Today in History: The Birthday of a Remarkable Scientist
On December 27, 1822, French chemist and microbiologist Louis Pasteur, who forever changed science as we know it, was born.
The Institut Pasteur describes Pasteur as a qualified chemist "behind the most important scientific revolutions of the 19th century in the fields of biology, agriculture, medicine, and hygiene."
The name "Pasteur" may sound familiar because the pasteurization process was discovered and named after Louis Pasteur.
Pasteur greatly impacted food preservation by discovering that unwanted microorganisms were causing wine to spoil. He found that heating the wine to a temperature between 60° and 100°C, now known as pasteurization, destroyed the microorganisms. Later, the process extended to other substances, such as milk, which is widely used today.
That is just one of his lifetime accomplishments. Pasteur also developed the Germ Theory, believing microscopic organisms cause many diseases. This theory was met with skepticism by many scientists of the day who had no real way of proving the concept.
The brilliant scientist also developed the rabies vaccine, which was remarkable for his time because viruses were invisible due to the poor resolution of microscopes. The virus was only seen almost a century later.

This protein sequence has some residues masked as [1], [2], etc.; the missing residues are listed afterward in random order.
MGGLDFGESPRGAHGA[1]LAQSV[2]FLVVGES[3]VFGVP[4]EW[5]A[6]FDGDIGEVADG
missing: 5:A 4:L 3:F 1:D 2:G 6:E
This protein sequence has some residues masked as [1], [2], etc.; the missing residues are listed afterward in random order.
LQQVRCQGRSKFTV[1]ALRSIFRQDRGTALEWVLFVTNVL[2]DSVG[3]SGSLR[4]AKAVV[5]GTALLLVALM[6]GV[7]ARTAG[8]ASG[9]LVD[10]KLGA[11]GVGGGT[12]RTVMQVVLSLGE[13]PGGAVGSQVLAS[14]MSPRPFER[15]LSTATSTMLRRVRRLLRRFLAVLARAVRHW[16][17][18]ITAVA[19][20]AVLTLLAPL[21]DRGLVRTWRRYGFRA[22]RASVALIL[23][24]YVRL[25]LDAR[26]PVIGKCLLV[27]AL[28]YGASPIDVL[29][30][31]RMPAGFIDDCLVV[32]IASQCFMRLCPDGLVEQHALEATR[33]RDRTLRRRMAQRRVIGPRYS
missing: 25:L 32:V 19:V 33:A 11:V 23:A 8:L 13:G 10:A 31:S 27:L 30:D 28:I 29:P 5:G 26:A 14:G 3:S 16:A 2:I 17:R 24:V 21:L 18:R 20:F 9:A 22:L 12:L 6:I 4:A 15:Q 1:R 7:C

Back then, being bitten by a rabid animal was near-certain death. When the public heard about Pasteur's successful vaccinations, there were worldwide donations to make the Institut Pasteur, which officially opened in 1888. The Science History Institute labels Institut Pasteur as one of the world's premier biomedical research institutions.
Pasteur died in 1895 after a series of strokes, but his legacy lives on today. Britannica records over 30 institutes and many hospitals, schools, buildings, and streets bearing his name.
Britannica described Pasteur and his remarkable achievements, saying, "A simple description of his achievements does not do justice to the intensity and fullness of his life. He never accepted defeat, and he always tried to convince skeptics, though his impatience and intolerance were notorious when he believed that truth was on his side."